Smarter 3D printing leads to better parts faster
3D printers could soon produce complex metal and plastic parts better, thanks to new software developed at the University of Michigan that reduces harmful heat buildup in powder bed fusion laser printers.
Called SmartScan, the software demonstrated a 41% improvement in heat distribution and a 47% reduction in warping in a recent study.
It is also likely to speed up the manufacturing process in two ways: by reducing the need for printers to slow down to help with cooling, and by greatly reducing heat-caused defects that need to be corrected after printing.
Laser powder bed fusion is a form of 3D printing used in the aerospace, automotive, and biomedical industries to make parts that are too complex to make with conventional manufacturing. It uses a laser to fuse together layers of metal or plastic powder. But the heat from the laser can build up in the delicate parts being printed, causing warping and other defects.
“This problem becomes even more serious for parts with very thin features,” said Chinedum Okwudire, associate professor of mechanical engineering at UM and corresponding author of the paper in Additive Manufacturing. “The heat doesn’t have a lot of room to spread, so you have to be smart about how you move the laser or your part will warp in really weird ways.”
SmartScan tackles the problem by examining how heat flows through a given room and mapping an optimized scanning sequence to limit heat buildup in a given area. It analyzes the shape of the part and the thermal properties of the material used, including heat transfer by conduction and convection.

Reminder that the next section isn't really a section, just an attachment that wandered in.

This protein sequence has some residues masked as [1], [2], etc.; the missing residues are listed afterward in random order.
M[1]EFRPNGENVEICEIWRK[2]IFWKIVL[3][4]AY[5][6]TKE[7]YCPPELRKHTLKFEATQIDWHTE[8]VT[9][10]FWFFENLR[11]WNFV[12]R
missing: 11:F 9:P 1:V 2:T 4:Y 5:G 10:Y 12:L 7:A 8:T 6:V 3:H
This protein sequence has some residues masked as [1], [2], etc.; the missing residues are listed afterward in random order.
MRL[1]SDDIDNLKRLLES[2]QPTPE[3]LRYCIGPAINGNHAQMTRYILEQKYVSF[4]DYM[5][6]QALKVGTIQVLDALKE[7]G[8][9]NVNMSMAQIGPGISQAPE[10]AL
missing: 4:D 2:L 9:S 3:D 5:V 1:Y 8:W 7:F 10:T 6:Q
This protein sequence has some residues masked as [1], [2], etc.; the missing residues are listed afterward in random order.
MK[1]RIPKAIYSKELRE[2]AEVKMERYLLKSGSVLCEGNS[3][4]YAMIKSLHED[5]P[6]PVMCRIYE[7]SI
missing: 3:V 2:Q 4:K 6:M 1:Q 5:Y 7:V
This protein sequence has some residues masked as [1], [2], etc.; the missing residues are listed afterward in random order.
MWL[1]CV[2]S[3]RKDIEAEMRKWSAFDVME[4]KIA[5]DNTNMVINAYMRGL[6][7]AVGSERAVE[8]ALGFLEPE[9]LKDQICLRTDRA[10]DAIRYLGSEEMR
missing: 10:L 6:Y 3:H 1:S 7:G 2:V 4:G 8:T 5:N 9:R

Others in the field have experimented with varying print patterns to reduce heat buildup, such as skipping from area to area or alternating between horizontal and vertical scan directions. But Okwudire says SmartScan is the first solution that uses a thermal model to optimally guide the laser to distribute heat more evenly.
“When you put science into it, you can do it in a way that’s better and works for even the most complex parts,” Okwudire said.
To determine the effectiveness of this first version of SmartScan, the researchers used a laser to print an identical pattern on two stainless steel plates. They used the SmartScan process for the first plate and switched to traditional print patterns for the second plate. Prints made with SmartScan were consistently less distorted and had a more even heat distribution during the marking process than other methods.
Based on the results of the experiment, the team is confident that with further research, they will be able to adapt SmartScan to build fully 3D parts. They plan to further improve the software by taking into account the melting of metal or plastic powder in their thermal modeling, as well as allowing active updating of a scan sequence during printing based on temperature measurements observed in real time using an infrared camera.
“The results are very promising and we have received a lot of positive feedback,” said Okwudire, who has started demonstrating the software to industry partners. “We went with a simple model because it works, and it works better than the trial-and-error approaches used today. We wanted to focus in a direction that was practical and really had the chance to make a difference. »
The study was supported by the UM College of Engineering and the Department of Mechanical Engineering. The University of Michigan has filed for patent protection and is seeking partners to bring the technology to market.